Hot lights vs. strobes???
What are the pros and cons of each of these methods of lighting?
Is there a generally accepted opinion that one is generally better than the other?
Strobes are fine for multiple images on a single frame, studio flash units are better for normal use. (Strobes are stroboscopes in English, used in discos etc).
Studio flash units are a lot more practical, give out far higher light output allowing lenses to be stopped down further, higher shutter speeds/short flash duration.
Kilowatts of hot lights are real nice in cold UK studios in the winter. Something you don't want in a studio in the southern US in the summer.
I have all but stopped using hot lights. Live subjects melt under the heat, products may overheat and if something like photographing a camera, may harm it. During the summer months, bugs like to die by landing on the bulb or reflector, which may leave a scorch mark you cannot remove. If shooting color, you have to filter to correct color.
Burns from careless handling, and popping expensive bulbs if move while filament is hot. I only keep what I have in case I need to do movies or video.
On the other hand, Studio strobes with modeling lights are color corrected, don't have the excessive heat, easier to modify the light, especially with homemade or improvised light set ups. No problems with suicide bugs.
I am still using the original White Lighting cans, purchased 25 yrs ago. I have to make some of the accessories since they are out of date. The new stuff is better but I cannot justify replacing them. Maybe someday I will add a new unit or two.
I love me hmi's but then I like 'em strobes too. They don't have to be mutually exclusive and I can't say I prefer one to the other (although I find myself using a couple 1.2 k's for portraiture and still life and sometimes dragging along a genny on location); to do so is kind of like saying I prefer this screwdriver to this adjustable wrench.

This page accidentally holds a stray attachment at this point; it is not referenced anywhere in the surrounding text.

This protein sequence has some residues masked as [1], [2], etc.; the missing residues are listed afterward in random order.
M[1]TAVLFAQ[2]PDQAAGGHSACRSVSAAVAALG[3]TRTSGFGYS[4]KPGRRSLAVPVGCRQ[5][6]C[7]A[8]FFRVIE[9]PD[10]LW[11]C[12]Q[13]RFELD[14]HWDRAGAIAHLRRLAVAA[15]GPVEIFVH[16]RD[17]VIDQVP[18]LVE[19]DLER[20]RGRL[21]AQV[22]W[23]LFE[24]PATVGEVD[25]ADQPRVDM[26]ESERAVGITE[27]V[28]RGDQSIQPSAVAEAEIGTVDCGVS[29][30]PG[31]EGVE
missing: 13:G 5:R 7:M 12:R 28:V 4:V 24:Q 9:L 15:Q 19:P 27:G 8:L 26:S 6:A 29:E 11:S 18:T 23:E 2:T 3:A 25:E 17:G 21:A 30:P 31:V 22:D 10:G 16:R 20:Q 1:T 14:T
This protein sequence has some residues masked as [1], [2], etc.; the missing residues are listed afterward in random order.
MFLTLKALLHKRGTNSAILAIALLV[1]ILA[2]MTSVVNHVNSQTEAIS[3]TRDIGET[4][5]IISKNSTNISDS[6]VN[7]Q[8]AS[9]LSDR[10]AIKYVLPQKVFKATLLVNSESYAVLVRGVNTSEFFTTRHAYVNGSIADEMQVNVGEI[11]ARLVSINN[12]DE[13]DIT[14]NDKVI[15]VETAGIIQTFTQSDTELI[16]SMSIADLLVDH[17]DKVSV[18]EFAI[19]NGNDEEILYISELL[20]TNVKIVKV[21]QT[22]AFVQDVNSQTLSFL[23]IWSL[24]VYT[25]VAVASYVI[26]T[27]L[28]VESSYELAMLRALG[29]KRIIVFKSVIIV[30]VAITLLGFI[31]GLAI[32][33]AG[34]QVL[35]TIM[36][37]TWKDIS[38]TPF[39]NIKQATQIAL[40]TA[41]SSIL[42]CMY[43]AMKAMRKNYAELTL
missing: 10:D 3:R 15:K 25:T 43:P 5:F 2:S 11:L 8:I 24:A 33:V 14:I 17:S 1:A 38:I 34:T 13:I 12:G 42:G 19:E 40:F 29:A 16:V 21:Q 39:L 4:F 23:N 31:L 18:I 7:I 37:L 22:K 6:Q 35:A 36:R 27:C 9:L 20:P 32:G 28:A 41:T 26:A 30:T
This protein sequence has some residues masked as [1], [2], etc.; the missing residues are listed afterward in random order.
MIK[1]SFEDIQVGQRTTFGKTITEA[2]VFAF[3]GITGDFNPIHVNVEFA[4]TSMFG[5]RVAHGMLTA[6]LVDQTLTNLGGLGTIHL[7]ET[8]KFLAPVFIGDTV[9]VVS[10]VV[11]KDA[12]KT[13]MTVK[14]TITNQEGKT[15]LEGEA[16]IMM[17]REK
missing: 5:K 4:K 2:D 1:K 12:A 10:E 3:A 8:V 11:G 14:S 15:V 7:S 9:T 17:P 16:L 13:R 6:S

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depends on what you're using them for. constant sources are much easier to shape/focus in most conditions.
Kino Flo Parabeams and Vista Beams are quite versatile for some things (portraits/still life) and can be used as both daylight/tungsten sources. They use very little power but aren't cheap, by any means.
One nice feature about using a constant light source is you can see the light patterns as you position them but with studio strobe lights most have what's called a modeling light to do the same.
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If you are shooting with B&W film another thought is to use the fluorescent lights available as well as lights available at places like Home Depot. Some neat pics can be made with just a flashlight!
Strobe is English for a repeating flash, or American for electronic flash.
Hot lights provide more light and produce more heat. You can see the effect of moving each light without making a test shot. 3200-3400 degrees is typical color temp so filtration is used for daylight film.
Electronic flash doesn't compare directly in power to incandescent. When you see a rating of 500WS it only refers to the power produced by the power supply, not actual light. It is generally daylight color temp
Without experience it's more difficult to set the lights up since you can't see what's actually happening as you go along. Electronic flash costs less to use, sorta kinda because you recharge a Capacitor & store the voltage incandescent is a constant power drain.
Some people like the theatric effect of fresnel spots, and usually those are hot lights, though there are a few options for fresnel strobes that produce the light quality of a Hollywood style fresnel, with the greater light output and lower heat and power usage of strobes. I have one of these (a Norman FS-10, which is a Bardwell & McCallister 10" focusable fresnel converted to flash), and it's my favorite light head.
There are quite a few fluorescent continuous lighting units out now that can put out a lot of soft light. The light output is on the low side, so these are more directed at digital users, but under the right conditions (fast film, wide apertures, short DOF) they can be used with film as well. Sanders McNew uses a large panel of compact fluorescents.
Last edited by David A. Goldfarb; 05-02-2010 at 02:29 PM. Click to view previous post history.
I started in TV in the early 70's and learned to light with hot lights, and love the look they give portraits. In the mid 90's a friend loaned me a set of 3 monolights (independant strobes) that are similar to hot lights for aiming and positioning.
I still like the hotlights in the winter here in Santa Fe (as Bob-D659 suggested) and tend to use flash in the warm summer.
I guess, if pushed, I prefer the hot lights
There is no such thing as taking too much time, because your soul is in that picture. -Ruth Bernhard